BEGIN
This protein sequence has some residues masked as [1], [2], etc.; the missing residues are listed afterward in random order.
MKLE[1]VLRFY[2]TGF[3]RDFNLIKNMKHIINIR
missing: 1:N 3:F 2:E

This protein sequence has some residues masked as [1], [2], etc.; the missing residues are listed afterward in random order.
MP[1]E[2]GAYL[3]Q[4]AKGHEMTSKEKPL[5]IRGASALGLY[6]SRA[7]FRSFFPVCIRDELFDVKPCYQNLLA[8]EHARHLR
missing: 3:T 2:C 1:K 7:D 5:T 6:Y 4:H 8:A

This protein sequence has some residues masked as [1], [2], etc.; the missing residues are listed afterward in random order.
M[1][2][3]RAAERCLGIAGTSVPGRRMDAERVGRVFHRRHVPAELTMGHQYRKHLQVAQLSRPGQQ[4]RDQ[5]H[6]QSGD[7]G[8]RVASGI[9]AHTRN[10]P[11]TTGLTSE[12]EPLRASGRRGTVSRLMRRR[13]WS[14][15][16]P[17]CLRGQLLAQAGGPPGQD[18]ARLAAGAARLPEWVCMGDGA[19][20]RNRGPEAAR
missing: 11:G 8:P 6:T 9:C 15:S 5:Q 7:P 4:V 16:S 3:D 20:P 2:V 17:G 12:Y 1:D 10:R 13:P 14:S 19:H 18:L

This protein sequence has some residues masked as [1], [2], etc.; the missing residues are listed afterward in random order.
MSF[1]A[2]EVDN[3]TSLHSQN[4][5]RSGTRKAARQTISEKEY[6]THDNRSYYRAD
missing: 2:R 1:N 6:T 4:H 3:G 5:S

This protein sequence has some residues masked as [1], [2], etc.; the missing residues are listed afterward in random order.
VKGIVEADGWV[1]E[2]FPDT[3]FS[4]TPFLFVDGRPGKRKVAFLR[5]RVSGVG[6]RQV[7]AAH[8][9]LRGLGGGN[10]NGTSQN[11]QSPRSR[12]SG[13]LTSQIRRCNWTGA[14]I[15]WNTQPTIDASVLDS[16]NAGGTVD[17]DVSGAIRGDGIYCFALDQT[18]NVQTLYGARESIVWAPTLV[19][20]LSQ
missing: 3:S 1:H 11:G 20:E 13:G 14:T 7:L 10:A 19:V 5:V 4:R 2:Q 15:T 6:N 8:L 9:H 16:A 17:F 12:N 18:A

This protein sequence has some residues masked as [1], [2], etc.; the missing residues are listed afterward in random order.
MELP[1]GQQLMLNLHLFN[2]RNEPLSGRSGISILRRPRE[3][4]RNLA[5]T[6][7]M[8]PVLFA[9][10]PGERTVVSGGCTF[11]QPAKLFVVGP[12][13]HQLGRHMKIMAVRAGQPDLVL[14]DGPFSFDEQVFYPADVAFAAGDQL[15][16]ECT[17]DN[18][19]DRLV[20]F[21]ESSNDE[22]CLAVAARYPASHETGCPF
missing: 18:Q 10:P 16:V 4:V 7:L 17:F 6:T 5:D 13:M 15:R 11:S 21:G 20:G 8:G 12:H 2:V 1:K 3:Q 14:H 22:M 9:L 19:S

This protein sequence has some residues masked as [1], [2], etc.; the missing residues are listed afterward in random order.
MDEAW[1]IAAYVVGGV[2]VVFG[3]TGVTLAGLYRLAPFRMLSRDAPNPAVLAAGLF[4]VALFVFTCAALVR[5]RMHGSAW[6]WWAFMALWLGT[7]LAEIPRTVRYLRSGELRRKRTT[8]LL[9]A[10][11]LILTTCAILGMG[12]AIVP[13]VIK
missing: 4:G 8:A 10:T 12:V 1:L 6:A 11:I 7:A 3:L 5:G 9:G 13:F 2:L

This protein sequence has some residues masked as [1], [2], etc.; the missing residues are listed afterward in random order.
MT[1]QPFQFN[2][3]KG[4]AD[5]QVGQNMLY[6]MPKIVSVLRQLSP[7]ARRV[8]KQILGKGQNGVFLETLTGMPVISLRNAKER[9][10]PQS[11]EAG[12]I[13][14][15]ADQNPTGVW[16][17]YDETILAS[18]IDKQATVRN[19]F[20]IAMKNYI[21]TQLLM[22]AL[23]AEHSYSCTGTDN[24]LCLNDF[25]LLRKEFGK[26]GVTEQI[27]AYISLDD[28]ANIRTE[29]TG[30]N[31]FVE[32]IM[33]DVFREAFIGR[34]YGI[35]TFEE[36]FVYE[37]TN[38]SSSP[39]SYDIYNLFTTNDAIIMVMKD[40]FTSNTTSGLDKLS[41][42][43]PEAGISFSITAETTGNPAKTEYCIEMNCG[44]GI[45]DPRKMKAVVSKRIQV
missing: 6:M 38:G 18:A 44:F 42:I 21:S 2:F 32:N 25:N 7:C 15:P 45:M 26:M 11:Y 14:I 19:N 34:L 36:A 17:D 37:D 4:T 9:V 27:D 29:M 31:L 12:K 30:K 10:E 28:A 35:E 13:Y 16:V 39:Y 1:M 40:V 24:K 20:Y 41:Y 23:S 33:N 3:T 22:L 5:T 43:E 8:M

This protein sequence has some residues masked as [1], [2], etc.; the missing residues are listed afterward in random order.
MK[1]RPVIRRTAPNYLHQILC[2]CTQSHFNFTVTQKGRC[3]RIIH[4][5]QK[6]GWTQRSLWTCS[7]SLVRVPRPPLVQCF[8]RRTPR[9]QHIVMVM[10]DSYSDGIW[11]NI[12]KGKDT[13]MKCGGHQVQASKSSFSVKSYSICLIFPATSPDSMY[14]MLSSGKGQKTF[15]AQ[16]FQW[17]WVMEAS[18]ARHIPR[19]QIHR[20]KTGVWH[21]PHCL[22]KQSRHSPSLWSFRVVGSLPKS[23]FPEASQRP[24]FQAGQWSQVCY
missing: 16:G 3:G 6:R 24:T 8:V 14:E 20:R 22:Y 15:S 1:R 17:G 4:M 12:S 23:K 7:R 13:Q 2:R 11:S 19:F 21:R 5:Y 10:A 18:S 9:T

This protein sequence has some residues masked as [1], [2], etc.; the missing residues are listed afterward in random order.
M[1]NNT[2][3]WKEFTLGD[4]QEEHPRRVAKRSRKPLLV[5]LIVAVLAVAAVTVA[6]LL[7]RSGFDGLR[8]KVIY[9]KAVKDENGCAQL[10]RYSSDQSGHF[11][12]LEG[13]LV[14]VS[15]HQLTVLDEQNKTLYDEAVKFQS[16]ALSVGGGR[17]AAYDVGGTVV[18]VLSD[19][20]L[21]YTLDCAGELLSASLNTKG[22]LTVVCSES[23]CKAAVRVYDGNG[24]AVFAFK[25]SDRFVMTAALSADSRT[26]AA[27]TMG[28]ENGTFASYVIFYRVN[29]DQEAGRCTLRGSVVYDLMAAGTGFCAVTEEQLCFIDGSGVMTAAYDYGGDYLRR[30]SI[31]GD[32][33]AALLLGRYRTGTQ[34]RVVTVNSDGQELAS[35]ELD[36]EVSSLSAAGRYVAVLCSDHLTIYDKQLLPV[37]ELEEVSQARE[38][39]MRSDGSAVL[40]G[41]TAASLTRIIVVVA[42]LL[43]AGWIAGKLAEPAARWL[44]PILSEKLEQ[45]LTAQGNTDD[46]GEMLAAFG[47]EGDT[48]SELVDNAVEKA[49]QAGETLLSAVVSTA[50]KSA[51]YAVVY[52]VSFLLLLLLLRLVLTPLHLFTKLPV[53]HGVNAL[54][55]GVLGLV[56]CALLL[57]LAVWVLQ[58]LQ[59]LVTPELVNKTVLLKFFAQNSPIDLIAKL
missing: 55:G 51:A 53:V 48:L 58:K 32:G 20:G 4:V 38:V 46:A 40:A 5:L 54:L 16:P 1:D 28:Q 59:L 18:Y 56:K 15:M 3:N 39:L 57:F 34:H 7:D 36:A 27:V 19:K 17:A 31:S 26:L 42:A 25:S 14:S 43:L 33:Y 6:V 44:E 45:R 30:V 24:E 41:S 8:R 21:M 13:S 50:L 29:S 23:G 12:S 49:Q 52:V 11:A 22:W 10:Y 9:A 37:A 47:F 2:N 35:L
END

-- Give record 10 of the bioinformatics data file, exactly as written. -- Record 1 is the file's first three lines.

This protein sequence has some residues masked as [1], [2], etc.; the missing residues are listed afterward in random order.
M[1]NNT[2][3]WKEFTLGD[4]QEEHPRRVAKRSRKPLLV[5]LIVAVLAVAAVTVA[6]LL[7]RSGFDGLR[8]KVIY[9]KAVKDENGCAQL[10]RYSSDQSGHF[11][12]LEG[13]LV[14]VS[15]HQLTVLDEQNKTLYDEAVKFQS[16]ALSVGGGR[17]AAYDVGGTVV[18]VLSD[19][20]L[21]YTLDCAGELLSASLNTKG[22]LTVVCSES[23]CKAAVRVYDGNG[24]AVFAFK[25]SDRFVMTAALSADSRT[26]AA[27]TMG[28]ENGTFASYVIFYRVN[29]DQEAGRCTLRGSVVYDLMAAGTGFCAVTEEQLCFIDGSGVMTAAYDYGGDYLRR[30]SI[31]GD[32][33]AALLLGRYRTGTQ[34]RVVTVNSDGQELAS[35]ELD[36]EVSSLSAAGRYVAVLCSDHLTIYDKQLLPV[37]ELEEVSQARE[38][39]MRSDGSAVL[40]G[41]TAASLTRIIVVVA[42]LL[43]AGWIAGKLAEPAARWL[44]PILSEKLEQ[45]LTAQGNTDD[46]GEMLAAFG[47]EGDT[48]SELVDNAVEKA[49]QAGETLLSAVVSTA[50]KSA[51]YAVVY[52]VSFLLLLLLLRLVLTPLHLFTKLPV[53]HGVNAL[54][55]GVLGLV[56]CALLL[57]LAVWVLQ[58]LQ[59]LVTPELVNKTVLLKFFAQNSPIDLIAKL
missing: 55:G 51:A 53:V 48:L 58:K 32:G 20:G 4:V 38:V 46:A 40:A 5:L 54:L 16:P 1:D 28:Q 59:L 18:Y 56:K 15:M 3:N 39:L 57:F 34:H 7:D 36:A 27:V 19:K 17:A 31:S 26:L 42:A 25:S 14:S 43:L 33:Y 6:V 44:E 45:R 30:V 24:E 41:S 8:R 21:M 13:S 50:L 29:S 23:G 12:S 49:Q 52:V 11:A 22:W 10:Y 9:A 37:A 47:F 2:N 35:L